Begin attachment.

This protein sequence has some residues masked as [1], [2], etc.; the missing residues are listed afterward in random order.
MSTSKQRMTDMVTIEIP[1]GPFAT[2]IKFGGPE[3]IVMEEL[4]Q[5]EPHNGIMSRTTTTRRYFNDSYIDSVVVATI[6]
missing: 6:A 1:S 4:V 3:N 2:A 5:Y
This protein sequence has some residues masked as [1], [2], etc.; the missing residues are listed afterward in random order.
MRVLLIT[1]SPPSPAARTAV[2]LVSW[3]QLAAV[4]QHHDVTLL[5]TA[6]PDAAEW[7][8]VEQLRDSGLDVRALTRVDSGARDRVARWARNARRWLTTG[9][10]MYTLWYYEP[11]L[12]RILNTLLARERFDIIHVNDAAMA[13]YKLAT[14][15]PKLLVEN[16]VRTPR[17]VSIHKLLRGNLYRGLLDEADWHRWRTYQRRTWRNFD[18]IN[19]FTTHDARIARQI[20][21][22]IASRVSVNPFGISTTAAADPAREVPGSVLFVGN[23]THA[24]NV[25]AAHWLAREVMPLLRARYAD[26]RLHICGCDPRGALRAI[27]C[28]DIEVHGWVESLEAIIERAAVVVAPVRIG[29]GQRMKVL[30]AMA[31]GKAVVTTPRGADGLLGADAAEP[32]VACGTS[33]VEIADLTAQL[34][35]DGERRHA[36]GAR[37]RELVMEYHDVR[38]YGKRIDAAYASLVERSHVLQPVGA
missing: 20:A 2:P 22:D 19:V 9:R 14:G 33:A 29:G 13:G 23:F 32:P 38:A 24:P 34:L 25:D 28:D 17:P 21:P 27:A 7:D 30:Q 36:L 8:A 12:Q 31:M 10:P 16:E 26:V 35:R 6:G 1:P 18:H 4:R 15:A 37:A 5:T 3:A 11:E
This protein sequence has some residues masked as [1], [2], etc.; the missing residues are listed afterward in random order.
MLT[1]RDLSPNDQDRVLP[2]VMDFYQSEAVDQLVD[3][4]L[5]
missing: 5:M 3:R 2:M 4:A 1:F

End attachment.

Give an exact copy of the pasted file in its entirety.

This protein sequence has some residues masked as [1], [2], etc.; the missing residues are listed afterward in random order.
MSTSKQRMTDMVTIEIP[1]GPFAT[2]IKFGGPE[3]IVMEEL[4]Q[5]EPHNGIMSRTTTTRRYFNDSYIDSVVVATI[6]
missing: 6:A 1:S 4:V 3:N 2:A 5:Y
This protein sequence has some residues masked as [1], [2], etc.; the missing residues are listed afterward in random order.
MRVLLIT[1]SPPSPAARTAV[2]LVSW[3]QLAAV[4]QHHDVTLL[5]TA[6]PDAAEW[7][8]VEQLRDSGLDVRALTRVDSGARDRVARWARNARRWLTTG[9][10]MYTLWYYEP[11]L[12]RILNTLLARERFDIIHVNDAAMA[13]YKLAT[14][15]PKLLVEN[16]VRTPR[17]VSIHKLLRGNLYRGLLDEADWHRWRTYQRRTWRNFD[18]IN[19]FTTHDARIARQI[20][21][22]IASRVSVNPFGISTTAAADPAREVPGSVLFVGN[23]THA[24]NV[25]AAHWLAREVMPLLRARYAD[26]RLHICGCDPRGALRAI[27]C[28]DIEVHGWVESLEAIIERAAVVVAPVRIG[29]GQRMKVL[30]AMA[31]GKAVVTTPRGADGLLGADAAEP[32]VACGTS[33]VEIADLTAQL[34][35]DGERRHA[36]GAR[37]RELVMEYHDVR[38]YGKRIDAAYASLVERSHVLQPVGA
missing: 20:A 2:P 22:D 19:V 9:R 14:G 33:A 29:G 13:G 23:F 32:P 38:A 24:P 34:L 25:D 28:D 17:P 21:P 27:A 7:D 30:Q 36:L 8:A 12:Q 31:M 10:P 16:E 26:V 35:R 6:G 1:P 18:H 4:R 15:A 37:A 5:T 3:A 11:E
This protein sequence has some residues masked as [1], [2], etc.; the missing residues are listed afterward in random order.
MLT[1]RDLSPNDQDRVLP[2]VMDFYQSEAVDQLVD[3][4]L[5]
missing: 5:M 3:R 2:M 4:A 1:F